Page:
What the Tide Might Bring
This guest post is from a good friend of mine. Hope you enjoy.
So very often in life, we feel as though we are stranded – trapped in a vicious circle of emotion and circumstance. No matter how hard we try, we just can’t seem to break free. Many times, it feels like we’re locked in a cage, perhaps even a prison cell. We find ourselves wondering how and why we ended up in this situation. We often beat ourselves up mentally and emotionally – asking what could we have done different to have avoided this predicament. For many years, I have felt like I’ve been stranded like that. I often question the decisions I made regardless of whether they were the best at the time. I often wonder if I could have done one thing differently to avoid this feeling or situation. I have found a quote from one of my favorite films that has helped me through the darkest nights.
In the 2000 film CAST AWAY, Chuck Noland (Tom Hanks) is a FedEx employee who finds himself stranded on a deserted island after the oceanic crash of a FedEx plane. Chuck has lost all contact with civilization and must find a way to survive with only the clothes on his back and a few items swept ashore from the crash. During the first several days of his entrapment, Chuck questions his decisions and concludes the only way out of this hell is #suicide. He makes a rope and tests it on a large log, which snaps it. He soon follows with an emotional break-down.
Later, we find Chuck having made the best of his circumstances: learning to fish with a handmade spear, foraging coconuts for milk and food, and even preparing a shelter with consistent fire for cooking and warmth. He awakens one morning to find a piece of debris has washed up on shore. At first, he thinks nothing of it. However, when a gust of wind knocks it over, he suddenly has an epiphany and begins designing and building a raft to escape the island. After much work and several failed attempts throughout his time there, Chuck finally escapes the wake of the island and is soon rescued by a passing ocean liner.
In the last moments of the film, Chuck delivers a monologue that describes his emotions and mindset throughout his time on the island – explaining that he couldn’t even kill himself the way he wanted. He confesses that while he has escaped the island, he is still devastated by the loss of his wife (who remarried after his supposed death). However, following his incredible journey, he now knows the only thing he can do is to keep breathing and keep living. He ends the monologue with a statement that has become my mantra in times of sorrow.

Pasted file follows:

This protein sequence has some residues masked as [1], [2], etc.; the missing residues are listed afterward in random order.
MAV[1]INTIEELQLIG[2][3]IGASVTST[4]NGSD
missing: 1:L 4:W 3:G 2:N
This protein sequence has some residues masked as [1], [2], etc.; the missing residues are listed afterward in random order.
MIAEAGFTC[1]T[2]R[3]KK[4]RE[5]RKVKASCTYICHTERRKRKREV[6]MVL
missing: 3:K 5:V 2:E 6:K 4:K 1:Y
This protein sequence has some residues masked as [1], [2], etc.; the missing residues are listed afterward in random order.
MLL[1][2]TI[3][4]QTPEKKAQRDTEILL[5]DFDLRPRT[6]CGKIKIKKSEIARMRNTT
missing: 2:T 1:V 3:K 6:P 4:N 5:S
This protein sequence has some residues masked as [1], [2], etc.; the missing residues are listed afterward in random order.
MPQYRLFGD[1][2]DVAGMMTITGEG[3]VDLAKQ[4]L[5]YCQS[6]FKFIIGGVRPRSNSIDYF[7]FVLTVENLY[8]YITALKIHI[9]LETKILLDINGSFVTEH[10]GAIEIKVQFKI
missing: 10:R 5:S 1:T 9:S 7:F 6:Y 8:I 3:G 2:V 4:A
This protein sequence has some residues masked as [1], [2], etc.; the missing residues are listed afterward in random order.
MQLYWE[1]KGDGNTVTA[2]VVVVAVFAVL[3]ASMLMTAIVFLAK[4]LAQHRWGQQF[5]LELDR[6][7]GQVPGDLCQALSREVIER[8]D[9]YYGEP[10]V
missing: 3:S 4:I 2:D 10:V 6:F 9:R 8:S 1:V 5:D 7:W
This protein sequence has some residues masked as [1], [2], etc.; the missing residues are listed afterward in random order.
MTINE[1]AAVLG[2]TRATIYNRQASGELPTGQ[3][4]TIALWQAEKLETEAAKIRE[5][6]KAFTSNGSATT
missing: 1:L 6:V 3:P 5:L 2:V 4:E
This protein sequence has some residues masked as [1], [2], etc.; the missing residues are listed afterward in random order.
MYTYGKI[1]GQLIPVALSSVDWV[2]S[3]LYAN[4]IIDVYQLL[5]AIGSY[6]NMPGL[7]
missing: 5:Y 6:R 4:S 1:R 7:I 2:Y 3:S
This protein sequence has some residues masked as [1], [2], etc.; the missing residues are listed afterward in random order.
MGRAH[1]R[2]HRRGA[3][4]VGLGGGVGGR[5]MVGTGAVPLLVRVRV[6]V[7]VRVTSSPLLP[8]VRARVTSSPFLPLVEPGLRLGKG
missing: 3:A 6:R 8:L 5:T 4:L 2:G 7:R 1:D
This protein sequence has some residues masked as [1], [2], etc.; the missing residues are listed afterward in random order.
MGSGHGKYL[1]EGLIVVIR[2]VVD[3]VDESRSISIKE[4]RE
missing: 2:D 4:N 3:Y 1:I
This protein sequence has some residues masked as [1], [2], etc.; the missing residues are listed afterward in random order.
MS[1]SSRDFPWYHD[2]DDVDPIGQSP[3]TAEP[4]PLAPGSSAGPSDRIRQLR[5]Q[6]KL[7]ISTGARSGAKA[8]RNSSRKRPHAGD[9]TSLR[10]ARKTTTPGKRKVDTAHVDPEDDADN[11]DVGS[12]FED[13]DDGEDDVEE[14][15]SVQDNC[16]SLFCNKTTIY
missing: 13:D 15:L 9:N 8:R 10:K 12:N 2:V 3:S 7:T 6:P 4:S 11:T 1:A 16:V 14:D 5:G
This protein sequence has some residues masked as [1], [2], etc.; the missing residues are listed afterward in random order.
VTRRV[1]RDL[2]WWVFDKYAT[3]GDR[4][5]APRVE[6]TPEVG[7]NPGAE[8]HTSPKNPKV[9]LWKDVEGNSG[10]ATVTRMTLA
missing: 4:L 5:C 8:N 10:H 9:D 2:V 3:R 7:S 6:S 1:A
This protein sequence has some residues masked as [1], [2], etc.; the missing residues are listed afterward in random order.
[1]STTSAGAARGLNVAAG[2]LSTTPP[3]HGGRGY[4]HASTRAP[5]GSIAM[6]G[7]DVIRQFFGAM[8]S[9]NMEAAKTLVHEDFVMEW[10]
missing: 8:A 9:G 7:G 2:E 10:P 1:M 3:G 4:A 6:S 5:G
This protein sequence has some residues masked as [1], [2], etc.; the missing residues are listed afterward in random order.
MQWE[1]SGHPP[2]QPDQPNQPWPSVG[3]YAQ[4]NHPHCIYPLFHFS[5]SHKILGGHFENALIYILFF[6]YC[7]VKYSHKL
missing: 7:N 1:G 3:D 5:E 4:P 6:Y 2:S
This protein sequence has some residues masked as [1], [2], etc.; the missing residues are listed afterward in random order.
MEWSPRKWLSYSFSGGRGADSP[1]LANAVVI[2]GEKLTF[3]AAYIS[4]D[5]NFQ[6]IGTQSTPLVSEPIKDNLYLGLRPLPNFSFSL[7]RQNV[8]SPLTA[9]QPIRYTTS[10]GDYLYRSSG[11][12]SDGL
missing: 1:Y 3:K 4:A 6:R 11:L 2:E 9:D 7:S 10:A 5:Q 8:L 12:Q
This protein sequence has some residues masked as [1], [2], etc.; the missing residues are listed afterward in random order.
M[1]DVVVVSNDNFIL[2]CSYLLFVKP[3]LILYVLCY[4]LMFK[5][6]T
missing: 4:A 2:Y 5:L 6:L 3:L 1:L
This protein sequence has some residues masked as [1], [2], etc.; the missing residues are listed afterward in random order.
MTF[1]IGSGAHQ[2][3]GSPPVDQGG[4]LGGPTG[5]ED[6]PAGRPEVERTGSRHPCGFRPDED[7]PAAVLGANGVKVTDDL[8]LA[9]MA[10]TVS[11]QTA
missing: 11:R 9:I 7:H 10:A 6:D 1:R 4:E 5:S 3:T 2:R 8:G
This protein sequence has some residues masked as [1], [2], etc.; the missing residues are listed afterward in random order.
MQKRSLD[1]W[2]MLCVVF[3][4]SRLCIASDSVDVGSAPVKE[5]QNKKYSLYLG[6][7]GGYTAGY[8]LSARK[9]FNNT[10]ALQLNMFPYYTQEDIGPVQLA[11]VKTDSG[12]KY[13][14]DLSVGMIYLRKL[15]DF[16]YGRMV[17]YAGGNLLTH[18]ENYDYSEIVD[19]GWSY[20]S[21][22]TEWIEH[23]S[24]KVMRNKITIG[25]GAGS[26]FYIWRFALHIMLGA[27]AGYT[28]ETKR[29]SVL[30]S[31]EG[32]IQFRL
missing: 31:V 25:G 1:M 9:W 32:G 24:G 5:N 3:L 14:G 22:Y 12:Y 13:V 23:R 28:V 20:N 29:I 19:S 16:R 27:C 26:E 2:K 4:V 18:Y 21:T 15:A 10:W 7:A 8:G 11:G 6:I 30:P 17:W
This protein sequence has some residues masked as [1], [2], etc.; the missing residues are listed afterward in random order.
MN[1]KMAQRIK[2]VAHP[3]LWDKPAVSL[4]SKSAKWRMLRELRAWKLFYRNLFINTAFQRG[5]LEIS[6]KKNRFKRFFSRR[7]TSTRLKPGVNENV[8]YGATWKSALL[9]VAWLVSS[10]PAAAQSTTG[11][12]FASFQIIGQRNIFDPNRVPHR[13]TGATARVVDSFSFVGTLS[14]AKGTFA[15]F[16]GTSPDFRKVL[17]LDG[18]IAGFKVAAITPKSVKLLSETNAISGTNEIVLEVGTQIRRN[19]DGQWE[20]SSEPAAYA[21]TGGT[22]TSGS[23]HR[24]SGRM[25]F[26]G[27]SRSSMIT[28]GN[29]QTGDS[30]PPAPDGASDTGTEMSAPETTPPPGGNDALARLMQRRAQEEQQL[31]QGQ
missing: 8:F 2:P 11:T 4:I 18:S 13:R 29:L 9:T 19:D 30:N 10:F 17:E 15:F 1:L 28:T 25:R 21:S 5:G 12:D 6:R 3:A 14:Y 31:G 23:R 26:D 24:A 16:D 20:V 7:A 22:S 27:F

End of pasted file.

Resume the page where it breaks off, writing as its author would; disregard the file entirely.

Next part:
I gotta keep breathing. Tomorrow the sun will rise. Who knows what the tide could bring?
When we find ourselves facing these feelings of emotional turmoil and entrapment, our minds often drift to the idea that #suicide can end the pain and suffering. We feel that things have been this way for so long that there is no #hope of change or escape. The truth is that life can change for the good just as quickly as it changed for the bad. Following Chuck’s monologue, he returns to the road to deliver packages he collected from the downed plane on the island. While on his delivery run, he stops at an intersection to decide which way to go next. A beautiful woman stops by and offers her advice. Chuck quickly remembers his words and realizes that there are still blessings and surprises ahead.
I now cling to the #hope that something better will come tomorrow. The very thing that changes my circumstances may happen in the morning.
The key to overcoming the past is to focus on the future. The past cannot be changed – the future can. Keep breathing. Tomorrow, the sun will rise. Who knows what the tide could bring?